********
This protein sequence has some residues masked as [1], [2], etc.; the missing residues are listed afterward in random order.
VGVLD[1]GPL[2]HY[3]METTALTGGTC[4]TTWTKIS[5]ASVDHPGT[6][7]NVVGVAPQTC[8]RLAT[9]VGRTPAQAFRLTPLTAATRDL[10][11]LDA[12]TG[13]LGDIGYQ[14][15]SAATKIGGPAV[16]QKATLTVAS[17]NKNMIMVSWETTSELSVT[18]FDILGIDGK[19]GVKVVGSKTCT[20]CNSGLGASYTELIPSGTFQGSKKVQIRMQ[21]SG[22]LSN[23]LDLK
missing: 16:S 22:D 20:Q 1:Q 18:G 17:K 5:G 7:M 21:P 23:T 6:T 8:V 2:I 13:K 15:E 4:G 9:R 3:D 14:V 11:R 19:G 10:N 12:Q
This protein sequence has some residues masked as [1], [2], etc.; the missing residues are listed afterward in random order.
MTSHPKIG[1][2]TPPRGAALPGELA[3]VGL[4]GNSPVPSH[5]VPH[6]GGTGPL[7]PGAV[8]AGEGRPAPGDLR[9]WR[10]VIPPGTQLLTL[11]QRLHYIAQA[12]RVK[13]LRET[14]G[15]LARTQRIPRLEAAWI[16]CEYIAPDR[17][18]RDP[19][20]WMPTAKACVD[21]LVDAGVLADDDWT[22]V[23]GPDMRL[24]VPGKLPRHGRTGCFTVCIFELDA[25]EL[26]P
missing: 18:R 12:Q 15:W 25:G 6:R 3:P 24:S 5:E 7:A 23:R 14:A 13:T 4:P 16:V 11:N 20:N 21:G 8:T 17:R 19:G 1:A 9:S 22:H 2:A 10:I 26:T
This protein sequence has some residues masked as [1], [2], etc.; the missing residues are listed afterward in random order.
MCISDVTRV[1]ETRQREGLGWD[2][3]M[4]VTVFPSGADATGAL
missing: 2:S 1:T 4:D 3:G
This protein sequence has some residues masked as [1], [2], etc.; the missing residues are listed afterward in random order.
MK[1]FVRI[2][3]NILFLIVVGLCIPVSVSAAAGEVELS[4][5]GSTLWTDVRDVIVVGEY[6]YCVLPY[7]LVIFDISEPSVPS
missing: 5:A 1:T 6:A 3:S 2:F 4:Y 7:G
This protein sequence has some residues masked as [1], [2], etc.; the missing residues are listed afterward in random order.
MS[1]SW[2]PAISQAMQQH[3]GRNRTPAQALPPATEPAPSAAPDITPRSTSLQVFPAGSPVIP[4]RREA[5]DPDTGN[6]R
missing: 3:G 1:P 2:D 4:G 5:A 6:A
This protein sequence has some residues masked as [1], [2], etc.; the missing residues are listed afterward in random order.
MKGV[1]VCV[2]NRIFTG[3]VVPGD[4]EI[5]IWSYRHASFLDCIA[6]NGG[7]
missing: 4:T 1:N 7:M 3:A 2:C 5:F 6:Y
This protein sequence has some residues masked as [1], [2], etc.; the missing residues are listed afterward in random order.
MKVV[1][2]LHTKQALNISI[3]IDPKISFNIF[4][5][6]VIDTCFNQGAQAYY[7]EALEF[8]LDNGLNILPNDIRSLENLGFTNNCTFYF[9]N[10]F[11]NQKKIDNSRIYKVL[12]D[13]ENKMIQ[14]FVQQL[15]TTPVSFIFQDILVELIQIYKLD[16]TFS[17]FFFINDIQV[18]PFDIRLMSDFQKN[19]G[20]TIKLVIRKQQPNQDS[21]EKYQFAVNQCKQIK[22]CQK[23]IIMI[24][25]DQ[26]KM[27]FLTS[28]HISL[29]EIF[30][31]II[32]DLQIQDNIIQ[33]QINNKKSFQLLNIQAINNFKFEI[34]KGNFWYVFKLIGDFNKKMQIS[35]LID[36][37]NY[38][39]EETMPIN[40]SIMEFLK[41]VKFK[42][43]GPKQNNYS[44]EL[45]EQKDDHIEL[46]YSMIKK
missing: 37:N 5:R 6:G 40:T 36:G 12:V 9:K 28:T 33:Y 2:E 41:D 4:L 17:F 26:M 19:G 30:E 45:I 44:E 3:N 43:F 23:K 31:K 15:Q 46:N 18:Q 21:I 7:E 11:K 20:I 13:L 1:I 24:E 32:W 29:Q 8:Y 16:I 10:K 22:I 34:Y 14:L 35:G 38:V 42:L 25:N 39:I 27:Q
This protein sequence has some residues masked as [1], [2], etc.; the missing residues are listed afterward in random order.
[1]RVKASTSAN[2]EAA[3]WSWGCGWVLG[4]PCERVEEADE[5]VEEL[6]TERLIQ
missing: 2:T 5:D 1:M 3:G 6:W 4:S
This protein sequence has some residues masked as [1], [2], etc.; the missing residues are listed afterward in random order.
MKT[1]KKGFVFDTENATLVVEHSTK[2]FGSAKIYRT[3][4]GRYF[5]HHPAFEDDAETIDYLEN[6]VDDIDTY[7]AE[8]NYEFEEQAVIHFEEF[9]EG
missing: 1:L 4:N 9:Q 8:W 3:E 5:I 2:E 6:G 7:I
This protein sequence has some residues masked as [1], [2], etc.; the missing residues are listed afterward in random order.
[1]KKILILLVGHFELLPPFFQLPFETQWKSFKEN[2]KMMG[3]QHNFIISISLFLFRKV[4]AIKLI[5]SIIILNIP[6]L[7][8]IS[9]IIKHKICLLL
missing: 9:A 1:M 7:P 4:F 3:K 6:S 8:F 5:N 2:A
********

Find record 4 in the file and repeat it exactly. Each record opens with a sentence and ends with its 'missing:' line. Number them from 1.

This protein sequence has some residues masked as [1], [2], etc.; the missing residues are listed afterward in random order.
MK[1]FVRI[2][3]NILFLIVVGLCIPVSVSAAAGEVELS[4][5]GSTLWTDVRDVIVVGEY[6]YCVLPY[7]LVIFDISEPSVPS
missing: 5:A 1:T 6:A 3:S 2:F 4:Y 7:G